Health, Home And Payments Take Center Stage On The Internet

In case you haven’t heard it’s 2015 and a new year means new themes (or re-emphasis on old old themes) for the internet industry. The three themes that I see taking shape in 2015 revolve around health, home and payments. I give my quick take on each of these themes below.

With regard to health, you may have heard that Apple is fixing to release their watch in early 2015. Sensors that gather health data are a key component of the Apple Watch. I assume that the data from the watch will be aggregated in Apple’s native Health app and in turn will be made available to third-party apps. Given the myriad of fitness trackers and watches already available Apple is something of a johnny come lately into this space. Everyone interested in this space is waiting for the Apple Watch and so I think that the race to track people’s health data really begins once Apple launches.

With regard to the home, 2015 is expected to be the year when products that take advantage of Apple’s HomeKit home automation integration for iOS hit the market. Google already moved into this market in a big way in 2014 via their purchase of Nest, which makes app-driven thermostats and smoke alarms. A variety of other companies (including Philips with their Hue line of smart lightbulbs) are in this space as well. For years companies like GE have trumpeted smart appliances like a dishwasher that you can turn on and off remotely or a refrigerator whose temperature can be remotely monitored. The grandiose visions of smart appliances have mostly fallen flat (the appliances are too expensive and the control devices aren’t very useful) but now that smart phone/tablet integration is possible there could be a new wave of innovation.

With regards to payments, a number of major players in the internet space seems to be lining up to help make payments simpler and more secure. PayPal has been in this business for years but has had trouble gaining broad traction for their mobile payments app. Google has been around for awhile with their NFC enabled Google Wallet app. Once again it’s Apple reinvigorating the space with the launch of Apple Pay for the iPhone 6. From the get go Apple has had the support of many major banks and retailers but there is still competition including the aforementioned players, Starbucks (which has their own app-enabled system) and Softcard (a joint venture of AT&T, T-Mobile and Verizon). Some big investments have been made in this space so while I think that Apple does have the inside track right now I also think that the competition won’t go down without a fight.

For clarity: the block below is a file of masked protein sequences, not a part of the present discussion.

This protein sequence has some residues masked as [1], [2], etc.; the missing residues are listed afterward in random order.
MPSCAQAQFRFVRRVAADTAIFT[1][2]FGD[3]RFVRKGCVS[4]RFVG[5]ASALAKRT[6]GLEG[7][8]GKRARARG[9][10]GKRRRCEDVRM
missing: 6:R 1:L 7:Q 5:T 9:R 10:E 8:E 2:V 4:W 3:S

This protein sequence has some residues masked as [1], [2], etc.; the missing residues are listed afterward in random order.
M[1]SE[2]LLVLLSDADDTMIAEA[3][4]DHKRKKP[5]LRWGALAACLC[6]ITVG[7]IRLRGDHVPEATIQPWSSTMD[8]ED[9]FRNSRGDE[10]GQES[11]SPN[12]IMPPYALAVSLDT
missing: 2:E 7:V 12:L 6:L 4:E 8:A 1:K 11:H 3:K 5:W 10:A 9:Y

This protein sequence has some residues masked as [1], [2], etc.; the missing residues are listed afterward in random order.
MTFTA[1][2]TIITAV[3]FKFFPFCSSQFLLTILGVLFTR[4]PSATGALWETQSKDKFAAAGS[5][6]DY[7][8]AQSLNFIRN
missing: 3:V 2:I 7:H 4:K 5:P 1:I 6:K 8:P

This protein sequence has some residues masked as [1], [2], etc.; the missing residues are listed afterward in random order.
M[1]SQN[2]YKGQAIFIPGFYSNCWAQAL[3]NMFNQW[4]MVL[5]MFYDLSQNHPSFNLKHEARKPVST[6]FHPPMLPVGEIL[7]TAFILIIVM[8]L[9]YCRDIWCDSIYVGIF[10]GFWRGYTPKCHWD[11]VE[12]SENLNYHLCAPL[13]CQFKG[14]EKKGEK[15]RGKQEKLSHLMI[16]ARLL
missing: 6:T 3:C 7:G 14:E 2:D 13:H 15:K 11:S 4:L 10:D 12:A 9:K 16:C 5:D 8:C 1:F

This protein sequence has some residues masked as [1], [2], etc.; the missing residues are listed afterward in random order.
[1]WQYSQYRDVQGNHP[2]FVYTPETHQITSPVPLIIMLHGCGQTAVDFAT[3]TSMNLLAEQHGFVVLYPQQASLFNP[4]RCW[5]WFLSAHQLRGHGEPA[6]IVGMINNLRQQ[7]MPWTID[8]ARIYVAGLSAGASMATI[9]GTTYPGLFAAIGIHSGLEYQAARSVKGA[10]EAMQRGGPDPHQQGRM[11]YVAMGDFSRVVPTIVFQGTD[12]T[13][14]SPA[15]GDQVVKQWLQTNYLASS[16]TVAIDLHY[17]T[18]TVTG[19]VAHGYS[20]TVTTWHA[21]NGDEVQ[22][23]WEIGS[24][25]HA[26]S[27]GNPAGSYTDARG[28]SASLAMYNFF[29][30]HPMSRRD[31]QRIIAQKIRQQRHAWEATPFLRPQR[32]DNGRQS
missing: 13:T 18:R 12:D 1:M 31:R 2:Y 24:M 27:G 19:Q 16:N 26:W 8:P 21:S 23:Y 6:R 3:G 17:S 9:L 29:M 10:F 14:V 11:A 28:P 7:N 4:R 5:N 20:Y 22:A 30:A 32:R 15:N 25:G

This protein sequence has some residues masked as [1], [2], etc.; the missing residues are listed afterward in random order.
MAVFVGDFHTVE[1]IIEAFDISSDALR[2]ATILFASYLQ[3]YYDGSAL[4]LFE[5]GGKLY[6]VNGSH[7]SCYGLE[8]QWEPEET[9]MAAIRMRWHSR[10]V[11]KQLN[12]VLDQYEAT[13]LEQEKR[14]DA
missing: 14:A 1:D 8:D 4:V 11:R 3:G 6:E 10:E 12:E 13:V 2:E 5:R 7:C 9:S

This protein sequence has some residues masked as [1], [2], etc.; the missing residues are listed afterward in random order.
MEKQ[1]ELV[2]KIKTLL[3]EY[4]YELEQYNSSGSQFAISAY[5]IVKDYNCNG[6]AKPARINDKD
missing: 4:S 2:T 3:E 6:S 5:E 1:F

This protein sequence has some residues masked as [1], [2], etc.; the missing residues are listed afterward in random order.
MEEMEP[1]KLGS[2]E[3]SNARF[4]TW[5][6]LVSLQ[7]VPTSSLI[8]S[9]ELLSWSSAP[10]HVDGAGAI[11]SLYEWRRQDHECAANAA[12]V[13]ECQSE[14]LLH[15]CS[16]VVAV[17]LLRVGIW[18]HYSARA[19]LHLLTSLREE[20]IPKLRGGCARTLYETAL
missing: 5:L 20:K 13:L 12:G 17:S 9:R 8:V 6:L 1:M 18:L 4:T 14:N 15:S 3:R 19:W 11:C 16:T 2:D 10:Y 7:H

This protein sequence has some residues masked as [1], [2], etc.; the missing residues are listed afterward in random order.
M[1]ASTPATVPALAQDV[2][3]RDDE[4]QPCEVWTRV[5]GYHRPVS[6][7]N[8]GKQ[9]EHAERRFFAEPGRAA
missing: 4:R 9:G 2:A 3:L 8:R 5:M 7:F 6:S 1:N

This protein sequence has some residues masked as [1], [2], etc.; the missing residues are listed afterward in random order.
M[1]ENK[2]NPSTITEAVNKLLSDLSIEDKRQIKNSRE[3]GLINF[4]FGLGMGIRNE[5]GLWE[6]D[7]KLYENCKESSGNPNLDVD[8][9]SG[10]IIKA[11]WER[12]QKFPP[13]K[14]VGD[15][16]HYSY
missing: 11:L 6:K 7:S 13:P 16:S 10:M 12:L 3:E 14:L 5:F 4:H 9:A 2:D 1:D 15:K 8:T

While I believe that the themes of health, home and payments will be prevalent in 2015 it’s too early to tell if any of them will actually mature this year. If anything I think that payments is the one area where the quickest change could occur. Think about companies like Square (which enables merchants to accept credit/debit cards via their mobile devices) whose technology quickly gained traction with independent merchants. People pay for things every day and if the devices that they already have integrate with payment systems then so much the better.

I think that as far as health goes the near-term outlook is dependent on the success of the Apple Watch. If that sells well I think that it will spur a new wave of innovation as companies seek to replicate the sensor functionality at a price (rumor is that the basic Apple Watch will cost around $400) that is more palatable to the average consumer. If the Apple Watch flops I think that we’ll continue to see innovation by the traditional players in the fitness tracker space like Garmin, Polar and others.

Finally, I think that home automation is the area that’s least likely to gain critical mass in 2015. Yes, a lot of resources will be thrown at it. But of the three themes I mention here home automation is the least personal and the most expensive. It’s a space that needs to be propped up in the short run by passionate early adopters who help to perfect the functionality and drive down the price. Those challenges aside I think that companies like Google, Apple and Samsung will continue to hammer away at home automation since it’s a long-term growth prospect that can’t be ignored. After all, these companies are all in the home in a big way in one way or another. Now they just have to figure out how they can become more relevant in the home.

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